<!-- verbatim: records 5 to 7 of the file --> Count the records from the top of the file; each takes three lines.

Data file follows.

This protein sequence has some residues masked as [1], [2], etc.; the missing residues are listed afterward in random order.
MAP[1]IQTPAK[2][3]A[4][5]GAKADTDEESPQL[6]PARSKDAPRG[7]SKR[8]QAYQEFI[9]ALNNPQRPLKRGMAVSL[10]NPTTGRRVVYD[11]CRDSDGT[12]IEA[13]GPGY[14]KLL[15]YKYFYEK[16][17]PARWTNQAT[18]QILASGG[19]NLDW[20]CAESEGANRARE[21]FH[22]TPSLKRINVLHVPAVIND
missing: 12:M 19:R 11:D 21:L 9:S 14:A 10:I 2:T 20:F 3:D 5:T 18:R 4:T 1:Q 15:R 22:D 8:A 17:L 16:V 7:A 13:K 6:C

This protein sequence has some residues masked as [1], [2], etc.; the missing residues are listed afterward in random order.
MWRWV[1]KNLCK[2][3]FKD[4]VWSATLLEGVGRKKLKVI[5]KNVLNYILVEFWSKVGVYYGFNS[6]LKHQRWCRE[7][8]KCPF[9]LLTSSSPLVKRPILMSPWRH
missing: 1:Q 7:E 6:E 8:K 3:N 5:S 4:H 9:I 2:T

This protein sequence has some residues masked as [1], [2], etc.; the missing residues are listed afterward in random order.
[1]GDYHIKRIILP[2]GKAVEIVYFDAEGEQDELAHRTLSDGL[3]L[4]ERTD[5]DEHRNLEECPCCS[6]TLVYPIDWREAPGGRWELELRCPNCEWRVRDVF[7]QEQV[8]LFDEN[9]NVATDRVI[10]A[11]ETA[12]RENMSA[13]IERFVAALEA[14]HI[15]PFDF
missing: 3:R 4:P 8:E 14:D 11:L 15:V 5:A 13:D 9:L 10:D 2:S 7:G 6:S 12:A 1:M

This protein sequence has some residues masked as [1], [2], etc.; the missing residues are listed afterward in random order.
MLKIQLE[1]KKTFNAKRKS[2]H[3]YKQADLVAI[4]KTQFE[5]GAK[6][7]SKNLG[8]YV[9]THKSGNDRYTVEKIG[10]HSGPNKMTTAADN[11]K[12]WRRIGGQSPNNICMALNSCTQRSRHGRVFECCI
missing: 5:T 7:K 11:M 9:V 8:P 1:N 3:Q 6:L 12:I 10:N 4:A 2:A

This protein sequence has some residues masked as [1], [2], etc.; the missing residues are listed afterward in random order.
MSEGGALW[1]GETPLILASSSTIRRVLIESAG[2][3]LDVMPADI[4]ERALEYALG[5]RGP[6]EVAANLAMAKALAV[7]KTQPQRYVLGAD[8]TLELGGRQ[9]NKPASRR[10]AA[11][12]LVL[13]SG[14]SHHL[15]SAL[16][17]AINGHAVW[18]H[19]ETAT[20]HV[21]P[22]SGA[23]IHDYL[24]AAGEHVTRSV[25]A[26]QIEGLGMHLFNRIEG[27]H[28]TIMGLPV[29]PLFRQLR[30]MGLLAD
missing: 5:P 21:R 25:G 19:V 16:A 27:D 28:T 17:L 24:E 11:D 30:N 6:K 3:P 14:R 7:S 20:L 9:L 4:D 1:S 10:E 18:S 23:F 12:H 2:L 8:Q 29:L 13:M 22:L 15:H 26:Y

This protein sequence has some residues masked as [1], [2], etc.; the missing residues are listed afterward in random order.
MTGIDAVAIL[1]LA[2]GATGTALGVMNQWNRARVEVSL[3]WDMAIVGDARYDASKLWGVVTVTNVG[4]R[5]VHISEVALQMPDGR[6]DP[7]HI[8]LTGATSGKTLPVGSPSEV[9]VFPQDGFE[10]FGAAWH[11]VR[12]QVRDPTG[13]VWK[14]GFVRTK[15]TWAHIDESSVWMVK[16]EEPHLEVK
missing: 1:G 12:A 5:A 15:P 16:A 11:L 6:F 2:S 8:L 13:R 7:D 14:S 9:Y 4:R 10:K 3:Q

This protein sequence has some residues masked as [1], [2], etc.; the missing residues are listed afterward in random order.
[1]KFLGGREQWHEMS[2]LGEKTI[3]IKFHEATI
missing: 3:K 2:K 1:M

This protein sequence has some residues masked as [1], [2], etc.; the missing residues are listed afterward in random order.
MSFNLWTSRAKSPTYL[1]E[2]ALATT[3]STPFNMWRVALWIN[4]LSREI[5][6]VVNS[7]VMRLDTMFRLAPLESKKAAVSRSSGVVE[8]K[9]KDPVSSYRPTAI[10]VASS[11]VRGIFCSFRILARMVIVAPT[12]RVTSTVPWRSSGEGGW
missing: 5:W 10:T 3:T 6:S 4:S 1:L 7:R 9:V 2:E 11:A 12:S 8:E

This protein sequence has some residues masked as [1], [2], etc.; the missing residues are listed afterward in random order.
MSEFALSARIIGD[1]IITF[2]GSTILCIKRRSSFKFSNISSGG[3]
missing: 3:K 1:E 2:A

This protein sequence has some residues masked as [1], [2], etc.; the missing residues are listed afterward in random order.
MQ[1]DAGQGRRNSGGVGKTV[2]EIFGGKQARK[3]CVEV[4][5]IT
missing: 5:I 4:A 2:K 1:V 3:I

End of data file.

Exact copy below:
This protein sequence has some residues masked as [1], [2], etc.; the missing residues are listed afterward in random order.
MSEGGALW[1]GETPLILASSSTIRRVLIESAG[2][3]LDVMPADI[4]ERALEYALG[5]RGP[6]EVAANLAMAKALAV[7]KTQPQRYVLGAD[8]TLELGGRQ[9]NKPASRR[10]AA[11][12]LVL[13]SG[14]SHHL[15]SAL[16][17]AINGHAVW[18]H[19]ETAT[20]HV[21]P[22]SGA[23]IHDYL[24]AAGEHVTRSV[25]A[26]QIEGLGMHLFNRIEG[27]H[28]TIMGLPV[29]PLFRQLR[30]MGLLAD
missing: 5:P 21:R 25:G 19:V 16:A 27:D 28:T 17:L 24:E 11:D 30:N 6:K 3:P 14:R 7:S 20:L 9:L 4:D 1:S 10:E 18:S 23:F 12:H 2:L 8:Q 29:L 13:M 22:L 15:H 26:Y

This protein sequence has some residues masked as [1], [2], etc.; the missing residues are listed afterward in random order.
MTGIDAVAIL[1]LA[2]GATGTALGVMNQWNRARVEVSL[3]WDMAIVGDARYDASKLWGVVTVTNVG[4]R[5]VHISEVALQMPDGR[6]DP[7]HI[8]LTGATSGKTLPVGSPSEV[9]VFPQDGFE[10]FGAAWH[11]VR[12]QVRDPTG[13]VWK[14]GFVRTK[15]TWAHIDESSVWMVK[16]EEPHLEVK
missing: 1:G 12:A 5:A 15:P 16:A 11:L 6:F 2:S 8:L 13:R 7:D 14:S 9:Y 4:R 10:K 3:Q

This protein sequence has some residues masked as [1], [2], etc.; the missing residues are listed afterward in random order.
[1]KFLGGREQWHEMS[2]LGEKTI[3]IKFHEATI
missing: 3:K 2:K 1:M